It was Richards Birthday the day before the trip started, and so this was the perfect chance for him to model his new birthday present – bright orange oilies!
Wear and tear and breakages on passages are a problem. So as always we monitor exactly how the boat is being sailed and look out for chafe etc. We can always get caught out by the unforeseen though, this week it was the stitching going (uv degradation) on the leech line of the mainsail causing it to flap a lot.
Richard made a temporary repair (I couldn’t reach)and whilst in port we have now fixed it properly, ready for the next trip. We are just sorting the last jobs – guests arrive this evening on late flights tomorrow we will brief and get ready before setting off on Friday.
Want to join us in Norway – there are still some places see our schedule
Last week we set off on our expedition to La Palma. We had tried this in previous years and never quite made it due to the weather. At last, we made it after a great sail. 40 hours downwind on the way there and 62 hours upwind on the way back. After going to so much effort to get there we spent a day and a half ashore.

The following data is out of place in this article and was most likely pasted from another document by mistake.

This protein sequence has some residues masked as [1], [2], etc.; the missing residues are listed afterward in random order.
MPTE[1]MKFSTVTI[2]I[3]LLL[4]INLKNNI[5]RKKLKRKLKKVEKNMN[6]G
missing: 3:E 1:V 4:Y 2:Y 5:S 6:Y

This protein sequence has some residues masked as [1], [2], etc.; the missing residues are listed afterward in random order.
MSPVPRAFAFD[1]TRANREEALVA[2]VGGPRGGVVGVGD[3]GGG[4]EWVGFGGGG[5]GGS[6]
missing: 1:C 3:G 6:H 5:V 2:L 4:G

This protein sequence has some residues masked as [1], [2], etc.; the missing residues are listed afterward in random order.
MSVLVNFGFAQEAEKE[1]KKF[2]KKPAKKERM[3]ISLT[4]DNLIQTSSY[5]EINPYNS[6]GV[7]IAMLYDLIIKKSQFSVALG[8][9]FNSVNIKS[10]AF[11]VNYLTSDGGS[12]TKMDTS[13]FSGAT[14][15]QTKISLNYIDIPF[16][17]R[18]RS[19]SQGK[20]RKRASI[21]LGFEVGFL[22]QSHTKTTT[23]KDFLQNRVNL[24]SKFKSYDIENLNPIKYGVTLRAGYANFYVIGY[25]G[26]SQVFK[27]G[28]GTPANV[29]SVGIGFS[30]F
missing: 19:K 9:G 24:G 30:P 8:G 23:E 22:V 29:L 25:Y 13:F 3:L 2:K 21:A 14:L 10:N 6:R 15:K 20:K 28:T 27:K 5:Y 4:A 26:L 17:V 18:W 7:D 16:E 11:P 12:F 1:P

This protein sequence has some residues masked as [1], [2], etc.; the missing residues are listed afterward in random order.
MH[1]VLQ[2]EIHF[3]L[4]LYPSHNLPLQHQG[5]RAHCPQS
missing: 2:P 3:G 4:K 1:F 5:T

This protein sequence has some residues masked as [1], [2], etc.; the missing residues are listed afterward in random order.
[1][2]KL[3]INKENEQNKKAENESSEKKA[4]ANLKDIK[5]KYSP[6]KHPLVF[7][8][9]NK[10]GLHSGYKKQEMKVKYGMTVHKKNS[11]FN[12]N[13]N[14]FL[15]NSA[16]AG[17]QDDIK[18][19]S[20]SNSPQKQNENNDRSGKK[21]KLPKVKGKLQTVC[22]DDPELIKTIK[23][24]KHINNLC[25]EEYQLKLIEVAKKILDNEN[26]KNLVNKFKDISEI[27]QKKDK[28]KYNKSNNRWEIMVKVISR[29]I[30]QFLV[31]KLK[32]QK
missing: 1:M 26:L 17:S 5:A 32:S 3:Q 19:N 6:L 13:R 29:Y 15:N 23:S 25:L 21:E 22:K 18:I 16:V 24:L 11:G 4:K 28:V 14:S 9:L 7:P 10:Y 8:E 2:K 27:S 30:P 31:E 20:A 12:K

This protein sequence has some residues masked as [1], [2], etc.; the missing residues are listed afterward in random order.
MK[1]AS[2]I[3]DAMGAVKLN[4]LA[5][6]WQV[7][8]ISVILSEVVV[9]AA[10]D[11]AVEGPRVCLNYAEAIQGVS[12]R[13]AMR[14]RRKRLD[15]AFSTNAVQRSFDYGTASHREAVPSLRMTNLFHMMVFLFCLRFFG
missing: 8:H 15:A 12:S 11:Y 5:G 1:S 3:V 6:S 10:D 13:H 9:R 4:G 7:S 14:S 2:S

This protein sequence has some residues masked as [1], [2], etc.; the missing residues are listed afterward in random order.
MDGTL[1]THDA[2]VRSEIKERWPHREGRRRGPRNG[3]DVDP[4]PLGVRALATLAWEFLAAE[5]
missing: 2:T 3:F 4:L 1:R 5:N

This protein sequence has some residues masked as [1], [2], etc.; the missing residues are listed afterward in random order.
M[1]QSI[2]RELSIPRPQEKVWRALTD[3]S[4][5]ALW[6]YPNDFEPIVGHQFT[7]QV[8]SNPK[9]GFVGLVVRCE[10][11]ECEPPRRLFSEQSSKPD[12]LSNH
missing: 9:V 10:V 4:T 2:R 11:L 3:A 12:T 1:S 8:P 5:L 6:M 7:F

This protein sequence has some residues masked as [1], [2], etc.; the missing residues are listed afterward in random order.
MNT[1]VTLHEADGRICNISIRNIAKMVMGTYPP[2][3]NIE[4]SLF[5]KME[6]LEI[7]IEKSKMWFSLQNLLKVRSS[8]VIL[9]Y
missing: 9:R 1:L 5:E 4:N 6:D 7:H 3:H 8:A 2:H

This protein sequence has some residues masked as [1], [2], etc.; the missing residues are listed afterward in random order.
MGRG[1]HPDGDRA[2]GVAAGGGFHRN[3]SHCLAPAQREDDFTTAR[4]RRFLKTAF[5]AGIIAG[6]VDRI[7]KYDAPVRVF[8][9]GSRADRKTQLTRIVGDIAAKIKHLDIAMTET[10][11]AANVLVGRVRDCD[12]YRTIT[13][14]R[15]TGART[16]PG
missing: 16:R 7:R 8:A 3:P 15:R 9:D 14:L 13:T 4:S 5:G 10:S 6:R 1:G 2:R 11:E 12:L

Wow. What a beautiful island. So different to Lanzarote. Richard and I went off on a public bus into the mountains where we went for a walk and discovered that everthing was lush and green. A very helpful taxi driver showed us terraces of bananas, advocados, oranges and more. We found the island far more like Madeira than Lanzarote and we would love to go back
Velvet Lady was moored in the newish (2010) Calero Marina at the north end of the commercial harbour in Santa Cruz. A word of advice for future visitors, there is an incredible swell in the marina, make sure you have plenty of mooring lines!
We went out for dinner on the last night in Marina Rubicon and were pleased with the feedback we got from our guests.